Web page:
When my father sees my bloodstained clothes, he'll think I'm dead.


That's Dunya's father, perhaps off to visit another king.

Come on, Taj.

Is the sheikh of the market here?

Yes, but be careful.

He's one of those who prefer bananas to figs.

That's him smoking over there.

Greetings, sheikh. What handsome lads!

It's a shame you're so dirty from your journey.

Before anything else, you must have a nice bath.

As the poet said:

"May the bath keeper enjoy a long and happy life, for his hand gently caresses a naked body born of water and light."

You'd like to enjoy their beauty in your bath, eh?

Certainly! I'm not like our Princess Dunya, who hates men and can't abide any talk of marriage.

What's that?

Hey, are you the gardener here?

Yes. Why?

May we see the garden?

Just a moment. I'll open the gate.

Tell me: To whom does this garden belong?

Dunya, the king's daughter.

The one who hates men and refuses to marry?

That's the one, sir. Why does she hate men?

She dreamed that a pigeon was caught in a net and saved by its companion.

But when the dove then got caught, the pigeon flew off, and the dove was slaughtered.

She's thought ever since that all men are like that pigeon.

How much does this Dunya pay you?

Just one dinar.

Listen, I want to create something beautiful here to be remembered by.

Like what, sir?

Take these 300 dinars for now.

Do as you wish here, gentlemen.

Let's go. What are you going to do?

Are you looking for work? I need two laborers.

At your service.

Three dinars a day each.

No, that won't do. Four.

Six.

Nine.

We'll only work for you if you pay us just one dinar a day each.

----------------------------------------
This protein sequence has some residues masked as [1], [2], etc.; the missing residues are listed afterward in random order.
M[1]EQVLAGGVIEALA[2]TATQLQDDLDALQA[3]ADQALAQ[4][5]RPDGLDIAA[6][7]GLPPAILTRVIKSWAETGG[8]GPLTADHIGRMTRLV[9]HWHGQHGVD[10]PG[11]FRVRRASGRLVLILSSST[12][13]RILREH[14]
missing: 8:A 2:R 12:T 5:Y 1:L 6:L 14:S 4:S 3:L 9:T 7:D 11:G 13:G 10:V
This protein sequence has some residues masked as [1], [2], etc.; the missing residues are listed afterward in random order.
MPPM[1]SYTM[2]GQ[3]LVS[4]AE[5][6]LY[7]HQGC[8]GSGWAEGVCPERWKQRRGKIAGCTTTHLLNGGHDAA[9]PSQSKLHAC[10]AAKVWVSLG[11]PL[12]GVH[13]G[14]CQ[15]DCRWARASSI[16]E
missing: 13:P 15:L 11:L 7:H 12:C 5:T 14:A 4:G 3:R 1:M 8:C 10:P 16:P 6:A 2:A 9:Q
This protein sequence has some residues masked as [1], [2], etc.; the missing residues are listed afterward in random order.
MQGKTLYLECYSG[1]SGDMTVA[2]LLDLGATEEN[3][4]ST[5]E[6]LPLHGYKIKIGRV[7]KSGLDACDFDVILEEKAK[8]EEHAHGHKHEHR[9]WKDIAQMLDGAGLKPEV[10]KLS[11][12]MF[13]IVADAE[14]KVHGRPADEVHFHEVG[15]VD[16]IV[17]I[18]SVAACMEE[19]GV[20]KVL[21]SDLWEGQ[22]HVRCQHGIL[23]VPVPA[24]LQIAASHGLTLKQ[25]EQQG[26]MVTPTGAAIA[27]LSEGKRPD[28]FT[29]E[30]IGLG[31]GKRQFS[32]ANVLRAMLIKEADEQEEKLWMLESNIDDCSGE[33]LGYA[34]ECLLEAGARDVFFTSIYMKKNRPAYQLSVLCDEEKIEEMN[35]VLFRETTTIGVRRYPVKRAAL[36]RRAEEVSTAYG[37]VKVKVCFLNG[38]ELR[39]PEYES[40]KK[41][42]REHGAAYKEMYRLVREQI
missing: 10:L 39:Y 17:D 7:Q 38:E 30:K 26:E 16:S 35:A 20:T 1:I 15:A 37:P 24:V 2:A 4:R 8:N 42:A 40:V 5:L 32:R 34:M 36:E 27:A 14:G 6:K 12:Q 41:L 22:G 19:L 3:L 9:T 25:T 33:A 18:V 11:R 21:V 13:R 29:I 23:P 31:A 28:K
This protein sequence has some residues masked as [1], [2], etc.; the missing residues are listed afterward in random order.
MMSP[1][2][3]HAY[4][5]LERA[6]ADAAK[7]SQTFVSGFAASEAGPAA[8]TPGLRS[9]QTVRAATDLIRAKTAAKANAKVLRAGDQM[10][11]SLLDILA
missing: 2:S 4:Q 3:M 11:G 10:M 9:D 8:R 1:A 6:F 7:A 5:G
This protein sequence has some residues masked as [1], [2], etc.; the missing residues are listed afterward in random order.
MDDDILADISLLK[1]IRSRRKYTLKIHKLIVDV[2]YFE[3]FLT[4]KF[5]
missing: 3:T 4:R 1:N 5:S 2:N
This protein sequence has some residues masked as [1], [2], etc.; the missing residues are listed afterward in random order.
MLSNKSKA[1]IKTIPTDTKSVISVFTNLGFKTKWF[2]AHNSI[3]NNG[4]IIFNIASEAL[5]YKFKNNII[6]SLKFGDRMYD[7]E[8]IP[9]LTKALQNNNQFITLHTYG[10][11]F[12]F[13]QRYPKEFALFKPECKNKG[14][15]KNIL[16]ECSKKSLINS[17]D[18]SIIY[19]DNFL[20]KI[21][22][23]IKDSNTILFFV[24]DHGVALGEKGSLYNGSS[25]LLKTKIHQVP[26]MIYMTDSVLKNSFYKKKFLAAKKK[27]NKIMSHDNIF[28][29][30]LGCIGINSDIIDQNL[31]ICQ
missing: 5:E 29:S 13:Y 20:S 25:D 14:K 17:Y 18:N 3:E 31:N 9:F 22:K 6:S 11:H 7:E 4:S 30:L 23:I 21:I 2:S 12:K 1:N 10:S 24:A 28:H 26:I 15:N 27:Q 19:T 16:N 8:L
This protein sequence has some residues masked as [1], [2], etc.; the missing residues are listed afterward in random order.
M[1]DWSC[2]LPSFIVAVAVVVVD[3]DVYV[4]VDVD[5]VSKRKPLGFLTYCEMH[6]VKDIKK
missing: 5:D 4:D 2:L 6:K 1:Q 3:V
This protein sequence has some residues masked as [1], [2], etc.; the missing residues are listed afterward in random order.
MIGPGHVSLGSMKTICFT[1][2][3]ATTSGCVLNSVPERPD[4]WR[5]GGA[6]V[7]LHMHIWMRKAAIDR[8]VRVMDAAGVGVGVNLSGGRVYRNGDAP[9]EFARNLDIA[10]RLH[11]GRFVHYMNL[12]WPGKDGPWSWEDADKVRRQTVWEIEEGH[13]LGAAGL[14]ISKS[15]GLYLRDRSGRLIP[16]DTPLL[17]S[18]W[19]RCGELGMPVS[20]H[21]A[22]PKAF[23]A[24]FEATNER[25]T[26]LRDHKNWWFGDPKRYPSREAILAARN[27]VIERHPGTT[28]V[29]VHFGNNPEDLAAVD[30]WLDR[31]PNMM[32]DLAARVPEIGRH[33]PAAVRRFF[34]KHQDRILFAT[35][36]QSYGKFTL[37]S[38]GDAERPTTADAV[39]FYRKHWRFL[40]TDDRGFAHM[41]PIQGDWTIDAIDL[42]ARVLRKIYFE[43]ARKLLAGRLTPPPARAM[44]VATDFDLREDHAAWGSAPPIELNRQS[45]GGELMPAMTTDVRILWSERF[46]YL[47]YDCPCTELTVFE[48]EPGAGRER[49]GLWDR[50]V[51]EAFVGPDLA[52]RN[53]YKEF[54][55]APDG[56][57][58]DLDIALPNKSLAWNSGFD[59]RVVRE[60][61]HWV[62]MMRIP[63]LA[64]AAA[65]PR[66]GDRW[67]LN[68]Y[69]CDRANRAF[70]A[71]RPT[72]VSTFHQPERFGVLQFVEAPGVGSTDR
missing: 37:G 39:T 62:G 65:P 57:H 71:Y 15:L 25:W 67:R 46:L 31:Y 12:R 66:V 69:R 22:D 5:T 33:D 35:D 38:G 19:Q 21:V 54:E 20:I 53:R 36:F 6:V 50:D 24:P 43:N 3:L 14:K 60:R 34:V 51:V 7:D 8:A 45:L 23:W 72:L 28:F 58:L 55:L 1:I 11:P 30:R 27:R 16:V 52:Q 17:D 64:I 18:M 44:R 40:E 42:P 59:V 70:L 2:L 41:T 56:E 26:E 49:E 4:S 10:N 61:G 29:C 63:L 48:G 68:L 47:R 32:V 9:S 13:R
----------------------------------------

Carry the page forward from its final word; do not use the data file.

Are you two brothers?

Not blood brothers.

Just brothers in God.

Why did you become holy men who wander around living off alms?

To serve God.

Tell me what happened to bring you to this point.

It will lighten your work and perhaps teach this young man something too.

If it magnifies the glory of God, I'll tell you my story.


Thank you for helping me. I'm dying of hunger and thirst.

But I'll reward you, for I'm the son of a king.

Bandits attacked us as we carried gifts to our ally, the king of India.

You'd best tell no one of that.

Our countries are enemies, but I'll shelter you.

I'll be no trouble. I can work.

I'll pay for my needs. I've studied.

I can write and do sums.

I know science and literature.

Your learning is worthless here.

Money is all people care about here.

You can chop wood outside the city if you like.


Are you man or demon?

I'm a man.

How did you find this place? I don't know myself.

Perhaps fate meant to put an end to my sorrow and pain.

Who are you, child?

The daughter of a king.

A demon carried me off and locked me in this tomb.

Every ten days he comes and makes love to me.

If I need him, I have only to touch the words engraved on that tablet and he comes.

My love...

I want to free you from that demon!

You must be mine alone. I'll take you away from here.